Burton Team Riders Actually Use Step On?!

All marketing hype, or is it? Burton team riders around the world are using Step On's...so it must work?

When Burton launched their ‘Step On’ system to the world a couple years ago, there was a lot of marketing hype around it. It’s cool, but is it core?

For those not familiar, it’s a new boot to binding system that’s fast, easy and by far the most innovative to come out of the industry so far. The two big product benefits are ‘speed’ – getting off the chair right into riding. Secondly, ‘Performance’ – The heel to toe connection puts pro-caliber control where it matters most, providing effortless connect for riders’.

Perfect for the rider looking to keep up with his skier bro’s, or to get that extra lap in for his seasonal black diamond run count or for the tech head nerd who MUST have everything.

But what about the normal day to day snowboarder? Those lapping the park 50 times a day, mobbing the mountain with their crew or in constant pursuit of the perfect powder day.

Burton Team Rider, Jake Canter running the Step On system, on steel.

Well, if there’s anyway to tell if there’s proof in the pudding, it’s looking at what the pro riders are running day to day. At the end of the day, they’re not going to sacrifice their equipment for some gimic or fad. They need to perform and ride their best, which means they need the equipment that works best for them.

We’ve compiled a bunch of evidence that Burton Team Riders do in fact run the Step On system. Seems legit?

Mark McMorris…What else do you need for proof than this? Lapping the park like a king, stepped ON.

Neils Schack, one of Burton’s Global Street riders gets creative with Step On’s in the park…Opening a new approach to riding?!

Maria Thomsen from Canada is all over it. Proving Step On’s do not hinder on one’s style. Respect the flex.

Aussie Jye Kearney loves to get creative, mainly outside of the resort. Here he is seen in the “streets” stepping on into a line. Attempt after attempt, Step On’s save time and hassle to get back on the board to try again.

Raibu Katayama oooooooozes style. Showing that, there’s no compromise to looking good on the board with a set of Step On’s. If anything, it could well be adding too it…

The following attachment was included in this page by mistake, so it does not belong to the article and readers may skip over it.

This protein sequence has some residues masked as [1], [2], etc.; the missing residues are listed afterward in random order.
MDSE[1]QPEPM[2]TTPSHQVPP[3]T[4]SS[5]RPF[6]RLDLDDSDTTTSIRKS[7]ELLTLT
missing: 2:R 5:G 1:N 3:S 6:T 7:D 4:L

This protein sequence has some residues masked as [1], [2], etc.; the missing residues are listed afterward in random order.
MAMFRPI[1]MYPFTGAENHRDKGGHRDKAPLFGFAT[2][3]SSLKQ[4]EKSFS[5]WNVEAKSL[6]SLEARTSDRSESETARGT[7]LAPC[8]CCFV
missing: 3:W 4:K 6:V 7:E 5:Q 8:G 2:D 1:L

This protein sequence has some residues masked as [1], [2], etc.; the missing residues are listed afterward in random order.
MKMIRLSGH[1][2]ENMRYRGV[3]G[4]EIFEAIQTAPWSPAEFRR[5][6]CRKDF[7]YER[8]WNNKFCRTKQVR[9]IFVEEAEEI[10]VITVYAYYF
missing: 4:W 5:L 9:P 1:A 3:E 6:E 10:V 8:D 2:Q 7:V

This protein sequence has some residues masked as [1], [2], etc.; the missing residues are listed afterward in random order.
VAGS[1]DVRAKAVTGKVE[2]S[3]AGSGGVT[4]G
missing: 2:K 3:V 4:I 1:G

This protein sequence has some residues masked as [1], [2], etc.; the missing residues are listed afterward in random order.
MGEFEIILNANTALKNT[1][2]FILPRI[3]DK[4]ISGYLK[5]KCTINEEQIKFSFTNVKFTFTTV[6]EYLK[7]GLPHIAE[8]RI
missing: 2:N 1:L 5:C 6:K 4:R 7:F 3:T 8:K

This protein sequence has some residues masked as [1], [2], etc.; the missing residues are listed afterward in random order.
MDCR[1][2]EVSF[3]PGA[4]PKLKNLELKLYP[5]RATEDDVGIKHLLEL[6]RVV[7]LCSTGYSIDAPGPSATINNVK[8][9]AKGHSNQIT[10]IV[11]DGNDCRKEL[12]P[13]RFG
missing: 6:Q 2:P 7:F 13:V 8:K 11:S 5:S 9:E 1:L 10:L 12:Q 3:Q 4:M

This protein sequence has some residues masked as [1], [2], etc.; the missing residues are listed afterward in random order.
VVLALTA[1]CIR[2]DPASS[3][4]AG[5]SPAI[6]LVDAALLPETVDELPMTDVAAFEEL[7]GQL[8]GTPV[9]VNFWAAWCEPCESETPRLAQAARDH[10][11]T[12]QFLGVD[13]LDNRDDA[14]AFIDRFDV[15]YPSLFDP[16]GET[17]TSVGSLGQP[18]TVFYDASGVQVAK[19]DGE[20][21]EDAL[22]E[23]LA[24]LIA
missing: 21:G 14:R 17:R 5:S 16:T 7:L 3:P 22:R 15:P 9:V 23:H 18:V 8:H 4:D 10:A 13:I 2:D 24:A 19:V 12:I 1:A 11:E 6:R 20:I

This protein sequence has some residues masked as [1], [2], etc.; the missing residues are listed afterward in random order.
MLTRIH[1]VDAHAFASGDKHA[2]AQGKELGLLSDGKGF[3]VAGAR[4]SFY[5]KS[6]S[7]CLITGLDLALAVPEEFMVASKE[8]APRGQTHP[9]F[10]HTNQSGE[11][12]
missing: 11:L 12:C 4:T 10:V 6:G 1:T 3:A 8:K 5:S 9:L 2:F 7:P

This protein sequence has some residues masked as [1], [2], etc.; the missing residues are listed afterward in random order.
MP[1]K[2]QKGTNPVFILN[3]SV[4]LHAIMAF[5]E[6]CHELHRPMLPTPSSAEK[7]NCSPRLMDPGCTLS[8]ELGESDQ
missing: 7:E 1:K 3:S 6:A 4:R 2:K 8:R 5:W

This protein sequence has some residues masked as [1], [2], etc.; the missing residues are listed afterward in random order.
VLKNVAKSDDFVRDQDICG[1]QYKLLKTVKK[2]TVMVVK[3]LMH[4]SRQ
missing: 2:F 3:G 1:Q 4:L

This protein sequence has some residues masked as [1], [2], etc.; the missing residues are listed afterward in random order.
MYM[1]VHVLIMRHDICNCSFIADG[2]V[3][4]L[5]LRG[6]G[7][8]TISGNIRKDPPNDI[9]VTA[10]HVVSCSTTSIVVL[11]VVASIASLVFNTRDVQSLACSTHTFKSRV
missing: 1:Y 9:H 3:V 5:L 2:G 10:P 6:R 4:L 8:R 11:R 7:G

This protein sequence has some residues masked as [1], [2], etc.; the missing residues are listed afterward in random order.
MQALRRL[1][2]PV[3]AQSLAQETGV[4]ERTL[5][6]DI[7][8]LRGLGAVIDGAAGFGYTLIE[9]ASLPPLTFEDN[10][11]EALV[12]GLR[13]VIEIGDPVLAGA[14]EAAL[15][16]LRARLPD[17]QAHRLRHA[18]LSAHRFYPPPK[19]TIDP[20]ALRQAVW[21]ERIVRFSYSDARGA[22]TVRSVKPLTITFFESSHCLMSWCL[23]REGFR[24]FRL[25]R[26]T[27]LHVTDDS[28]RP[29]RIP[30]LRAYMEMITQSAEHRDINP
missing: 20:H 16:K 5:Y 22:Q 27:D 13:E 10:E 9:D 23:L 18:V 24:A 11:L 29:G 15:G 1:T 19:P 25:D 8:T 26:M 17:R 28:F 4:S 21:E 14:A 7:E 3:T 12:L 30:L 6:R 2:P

Another rider that needs perfect equipment under his feet is Clemens Millauer. This clip of him in the park, is the proof that you can hit jumps, rails and other features confidently with the Step On system.

Keen to learn more about Step On’s or grab a pair to give it a go this winter? Click here to have your mind expanded.

  1. Pretty late with this, but… the question remains. Suppose Burton requires some of their pro team to ride some days with StepOn to help promote it (they do), in order to convince us of this very thing, that their pros them. So we need to look deeper that a few IG posts to know that they prefer using them. Are any pros using them in comps, where it matters most? How about for full video parts or at least a significant portion of them? Basically, are we seeing them ride them when it counts, not just for a few crap snow promotional filming days?

    I’m here because I’m considering making the VERY expensive move to them. However, I’m a big mountain rider and want to know if I’m going to bust their most robust and expensive setup, the Ion and X Re:Flex, which retails at more than a grand, board not included! Questions around high torque and force generated from big drop landings and high speed spills remain. I suppose one could plan to lean on warranty claims for such issues, but I’ve been denied on such claims before (though not with Burton, and yes, I break a lot of bindings). Still, it’s a lot to invest to guess how robust the are. They need some big mountain riders using StepOn in AK to show us it’s a setup to trust for that. And if they happen to be looking for any testers, my hand is up high. Just saying…


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